The pastors participating in a study tour in South Africa through the Wabash Pastoral Leadership Program packed a lot into two days in Johannesburg. We worshiped at Central Methodist Mission, where 500 Zimbabwean refugees are living inside the church while waiting for appropriate housing and steady jobs. We visited Soweto, the largest and most famous township in Johannesburg, where we toured Nelson Mandela’s former home, visited the site of the 1976 Soweto children’s uprising, saw where the Freedom Charter was adopted in the 1950s, and ate lunch at a traditional township restaurant called Wandie’s. We visited the Apartheid Museum to learn the overall trajectory of the development and downfall of this government system of separateness based on perceived race. We had conversation with Bishop Paul Verryn, the pastor of Central Methodist Mission, who has faced great controversy for welcoming in the Zimbabwean refugees to live in the church, and we also talked with Christa Kuljian, author of the book Sanctuary, which tells the story of Central Methodist Mission.

But I think virtually all of our pastors would agree that the highlight of our time in Johannesburg – and perhaps of the entire study tour – came in a visit to Tapologo AIDS Hospice with Catholic Bishop Kevin Dowling of Rustenburg. Tapologo is located in Phokeng, a small town outside of Rustenburg, in an area surrounded by the largest platinum mines in the world. This area also has one of the highest rates of HIV/AIDS in the world, and certainly the highest rate in South Africa. A number of years ago, Bishop Dowling led a process that was rooted in the local community of training nurses and home-based care workers to visit those who are HIV-positive, provide nursing care and Anti-Retroviral Drugs, build an in-patient hospice unit for those who most sick and near death, and provide care and guidance for the millions of AIDS orphans in the area.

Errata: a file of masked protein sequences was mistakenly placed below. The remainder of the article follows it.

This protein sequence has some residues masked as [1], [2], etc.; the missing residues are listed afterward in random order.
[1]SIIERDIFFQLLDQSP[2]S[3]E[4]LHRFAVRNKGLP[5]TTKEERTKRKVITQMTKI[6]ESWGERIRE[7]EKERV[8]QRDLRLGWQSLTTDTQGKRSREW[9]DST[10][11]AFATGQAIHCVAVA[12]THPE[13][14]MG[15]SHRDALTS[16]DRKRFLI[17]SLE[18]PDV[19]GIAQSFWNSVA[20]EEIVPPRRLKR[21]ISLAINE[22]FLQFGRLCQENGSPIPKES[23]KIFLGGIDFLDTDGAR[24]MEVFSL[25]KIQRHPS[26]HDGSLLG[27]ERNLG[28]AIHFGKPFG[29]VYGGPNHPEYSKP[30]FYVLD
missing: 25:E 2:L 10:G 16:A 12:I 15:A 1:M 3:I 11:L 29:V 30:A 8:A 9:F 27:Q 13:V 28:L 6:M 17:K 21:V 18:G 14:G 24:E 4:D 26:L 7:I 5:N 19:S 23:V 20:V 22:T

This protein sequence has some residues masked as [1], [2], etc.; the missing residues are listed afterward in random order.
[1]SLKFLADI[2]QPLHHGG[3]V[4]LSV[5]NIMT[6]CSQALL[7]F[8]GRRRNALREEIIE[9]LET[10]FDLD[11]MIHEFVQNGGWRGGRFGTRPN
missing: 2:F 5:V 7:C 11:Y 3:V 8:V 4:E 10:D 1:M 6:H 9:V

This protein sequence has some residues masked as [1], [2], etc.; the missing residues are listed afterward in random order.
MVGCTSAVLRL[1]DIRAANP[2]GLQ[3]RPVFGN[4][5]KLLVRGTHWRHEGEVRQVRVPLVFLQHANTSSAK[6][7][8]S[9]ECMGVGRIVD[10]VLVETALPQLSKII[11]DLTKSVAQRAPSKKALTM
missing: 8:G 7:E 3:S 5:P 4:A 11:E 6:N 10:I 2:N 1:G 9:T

Bishop Dowling is an extraordinary inspiration of a humble man whose faith in God compels him to see hope in the midst of great pain and to work within a community to make that hope a reality for as many people as possible. Based on a fundamental respect and reverence for the lives of all human beings, Tapologo provides dignity, hope, companionship, and community for people who could easily be forgotten, abandoned, and dismissed by those around them.

At the end of our conversation with Bishop Dowling, our group of pastors were reduced to silence – and some to tears – in the presence of such a Godly man whose vision and leadership in community-based pastoral ministry provides a model for our own ministry. Bishop Dowling concluded our study tour by laying hands on and blessing each of our pastors, sending them back to their own communities to be instruments of hope in the midst of pain.

The study tour portion of our time in South Africa is complete, but we still have one thing left to do – safari! Today, we drive to Entabeni Game Reserve, where we will spend the night and go on two game drives. Hopefully many pictures will follow. But for now, here are some pictures from Tapologo.

SONY DSC

SONY DSC

SONY DSC

SONY DSC

SONY DSC

Advertisements